The Safari is really really grateful for Bank Holidays and modern technology this morning, woulda really been soooo frustrated if today was a work day!!!
Breaking news from SE's blog last night was that a first for Lancashire had turned up at Fleetwood Nature Park, a Short Toed Lark which we didn't read about until it had gone dark - so would it have cleared off by this morning? (S, we thought you didn't twitch :)...)
A few txts later and we learned that the boys were off with MJ to see it it was still there after all. But in the meantime we'd had a txt from CR that a Whinchat was at the nature reserve, much nearer and that is a serious consideration on a Bank Holiday Monday with blistering sunshine.
With no news from the boys we assumed the Short Toed Lark had moved on and we were chatting to CR within quarter of an hour whilst enjoying views of a stonkingly bright male Whinchat (159) - a bit of a relief as we didn't see one last year nor the year before. Around us were three reeling Grasshopper Warblers, a number of fresh-in Sedge Warblers, Whitethroats dancing out of every bush and a couple of very dapper male Reed Buntings - what a fine and beautiful morning.
A wander down to the viewing platform gave us a pair of Long Tailed Tits foraging right above our heads. A Kestrel soared over the mere and while have a look at that we picked up our first Swift (160) of the year very high up and it didn't stay long. Hopefully they'll be checking out our Swift nest box soon.
Moving round to the Feeding Station we bumped into an old friend and had a chat while several Orange Tips flew around us, twenty years ago we'd have stood there spellbound as this would have been an astonishing sight but now it's a case of 'oh look a few Orange Tips that's nice' - they have gone through the roof in the last few years.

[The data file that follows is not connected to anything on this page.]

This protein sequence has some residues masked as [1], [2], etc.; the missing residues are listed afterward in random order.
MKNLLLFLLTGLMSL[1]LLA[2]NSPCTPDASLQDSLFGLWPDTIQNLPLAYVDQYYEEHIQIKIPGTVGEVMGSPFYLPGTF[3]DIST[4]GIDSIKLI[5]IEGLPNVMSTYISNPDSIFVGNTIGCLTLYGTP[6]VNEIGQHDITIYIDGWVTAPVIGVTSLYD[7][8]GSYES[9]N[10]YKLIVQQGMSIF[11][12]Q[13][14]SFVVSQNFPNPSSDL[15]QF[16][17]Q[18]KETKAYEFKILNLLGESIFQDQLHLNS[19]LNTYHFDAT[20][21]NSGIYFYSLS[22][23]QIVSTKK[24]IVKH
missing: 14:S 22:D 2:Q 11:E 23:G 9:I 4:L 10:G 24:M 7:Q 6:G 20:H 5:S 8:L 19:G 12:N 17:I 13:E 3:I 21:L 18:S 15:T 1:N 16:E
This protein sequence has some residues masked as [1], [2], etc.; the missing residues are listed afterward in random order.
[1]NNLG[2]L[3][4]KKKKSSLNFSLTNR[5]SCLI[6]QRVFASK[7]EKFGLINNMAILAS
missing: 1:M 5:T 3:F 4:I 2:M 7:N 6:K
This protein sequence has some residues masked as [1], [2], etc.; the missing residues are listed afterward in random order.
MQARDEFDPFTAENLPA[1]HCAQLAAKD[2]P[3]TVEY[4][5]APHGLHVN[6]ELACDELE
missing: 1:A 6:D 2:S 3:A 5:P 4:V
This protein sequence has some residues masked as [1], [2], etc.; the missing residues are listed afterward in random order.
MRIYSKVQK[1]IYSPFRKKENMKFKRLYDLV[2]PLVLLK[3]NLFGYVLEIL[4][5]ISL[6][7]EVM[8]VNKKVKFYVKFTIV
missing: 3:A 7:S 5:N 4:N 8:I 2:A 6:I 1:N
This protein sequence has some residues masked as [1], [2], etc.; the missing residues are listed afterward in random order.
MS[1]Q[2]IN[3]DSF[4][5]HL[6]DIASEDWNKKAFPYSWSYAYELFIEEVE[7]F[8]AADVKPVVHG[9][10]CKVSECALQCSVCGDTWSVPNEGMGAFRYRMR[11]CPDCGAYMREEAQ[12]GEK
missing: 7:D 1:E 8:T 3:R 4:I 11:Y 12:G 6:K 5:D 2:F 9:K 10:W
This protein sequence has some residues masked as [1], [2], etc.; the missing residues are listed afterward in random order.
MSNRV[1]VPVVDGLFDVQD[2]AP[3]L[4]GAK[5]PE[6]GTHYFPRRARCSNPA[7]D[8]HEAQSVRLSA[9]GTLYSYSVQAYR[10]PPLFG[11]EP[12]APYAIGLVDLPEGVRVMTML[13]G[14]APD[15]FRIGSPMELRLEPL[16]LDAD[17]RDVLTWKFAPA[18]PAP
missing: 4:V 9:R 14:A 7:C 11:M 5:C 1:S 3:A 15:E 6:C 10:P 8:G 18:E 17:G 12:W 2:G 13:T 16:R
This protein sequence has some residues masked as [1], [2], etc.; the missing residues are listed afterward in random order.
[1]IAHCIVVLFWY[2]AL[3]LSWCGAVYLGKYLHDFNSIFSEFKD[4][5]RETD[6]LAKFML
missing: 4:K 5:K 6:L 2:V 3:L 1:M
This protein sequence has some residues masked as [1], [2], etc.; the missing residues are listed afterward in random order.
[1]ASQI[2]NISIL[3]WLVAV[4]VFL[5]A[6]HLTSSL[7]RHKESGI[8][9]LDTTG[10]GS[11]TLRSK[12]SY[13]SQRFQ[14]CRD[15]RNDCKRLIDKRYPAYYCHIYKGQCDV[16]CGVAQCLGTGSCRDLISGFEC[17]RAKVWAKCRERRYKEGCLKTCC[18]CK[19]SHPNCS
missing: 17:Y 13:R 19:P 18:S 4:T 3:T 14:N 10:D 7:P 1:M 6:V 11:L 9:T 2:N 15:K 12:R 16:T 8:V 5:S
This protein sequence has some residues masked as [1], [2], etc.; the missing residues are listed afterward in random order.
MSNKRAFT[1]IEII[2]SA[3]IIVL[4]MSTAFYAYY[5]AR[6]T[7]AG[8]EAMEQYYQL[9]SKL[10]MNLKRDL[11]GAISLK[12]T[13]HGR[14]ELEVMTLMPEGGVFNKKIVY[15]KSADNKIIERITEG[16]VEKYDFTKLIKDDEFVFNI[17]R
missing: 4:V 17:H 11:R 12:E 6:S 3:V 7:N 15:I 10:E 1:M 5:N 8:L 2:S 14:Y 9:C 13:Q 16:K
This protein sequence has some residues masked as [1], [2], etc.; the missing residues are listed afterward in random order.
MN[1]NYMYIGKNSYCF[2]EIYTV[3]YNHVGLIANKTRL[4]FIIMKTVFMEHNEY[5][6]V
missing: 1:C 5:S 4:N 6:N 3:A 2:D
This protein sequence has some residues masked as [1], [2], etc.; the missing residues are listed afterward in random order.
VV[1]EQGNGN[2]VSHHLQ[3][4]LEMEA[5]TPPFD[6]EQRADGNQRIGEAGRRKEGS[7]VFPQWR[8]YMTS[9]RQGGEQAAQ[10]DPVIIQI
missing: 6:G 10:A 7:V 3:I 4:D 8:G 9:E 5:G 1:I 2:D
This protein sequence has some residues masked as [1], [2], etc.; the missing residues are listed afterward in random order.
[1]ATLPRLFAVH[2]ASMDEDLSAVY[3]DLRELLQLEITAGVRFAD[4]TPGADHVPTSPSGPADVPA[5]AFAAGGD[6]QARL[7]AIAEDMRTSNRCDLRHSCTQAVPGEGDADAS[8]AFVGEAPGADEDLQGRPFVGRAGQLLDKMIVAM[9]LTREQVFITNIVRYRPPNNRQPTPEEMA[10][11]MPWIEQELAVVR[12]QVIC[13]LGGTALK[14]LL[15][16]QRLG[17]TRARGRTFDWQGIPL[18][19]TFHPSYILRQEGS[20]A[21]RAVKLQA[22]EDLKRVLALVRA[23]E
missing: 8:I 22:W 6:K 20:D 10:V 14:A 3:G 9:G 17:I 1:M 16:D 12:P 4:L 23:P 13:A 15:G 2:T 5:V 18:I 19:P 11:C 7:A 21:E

With nothing doing other than three Dunnocks wing raising at the Feeding Station and Frank still shattered from yesterday and getting hot we decided to call it a day and head back to Base Camp to cool him off and get a brew ourselves. Rounding the corner we saw a posse of birders grilling the Whinchat including the boys, so had they seen the lark or not...yes!!! so it was still there after all - no brew for us or rest for Frank - we pointed the Land Rover at the nearest traffic jam and went nowhere fast! A silly detour around the jam and plethora of road-works got us lost in a housing estate we never ever want to see again and lost us more time than we probably would have lost had we just sat impatiently in the queue! Where do all these slow idiots come from and why don't they just stay at home - don't they know there's birds to be twitched?
Was it still there? Phewww - yes it was, Short Toed Lark (161) an unbelievably good bonus bird for our Year List Challenge with Monika. Possibly the most nondescript bird we've seen since the last one we saw too many years ago. Took loads of long range pics but this was the only 'presentable' one, can you see any of the ID features - we can't!!!
All around was an exaltation of Skylarks singing in the azure blue sky. then from the river came the call of a passing Whimbrel (162). with Frank totally zonked by now it was time to head back to Base Camp, after a short but successful morning's twitching.
Before we set off though we spotted a large patch of Wild Pansies that were worth getting closer too and far more important in the local scheme of things than the lost lark.
A shed load of gulls were bathing on the pool on the way back to the car park. many were Lesser Black Backs and it would be rude not to have checked through them for a white-winger...there wasn't.
Where to next? Back to the patches and who knows what might turn up there - after all the Short Toed Lark was found by a lad on his local patch.
In the meantime let us know what rarities wind's brought to your outback.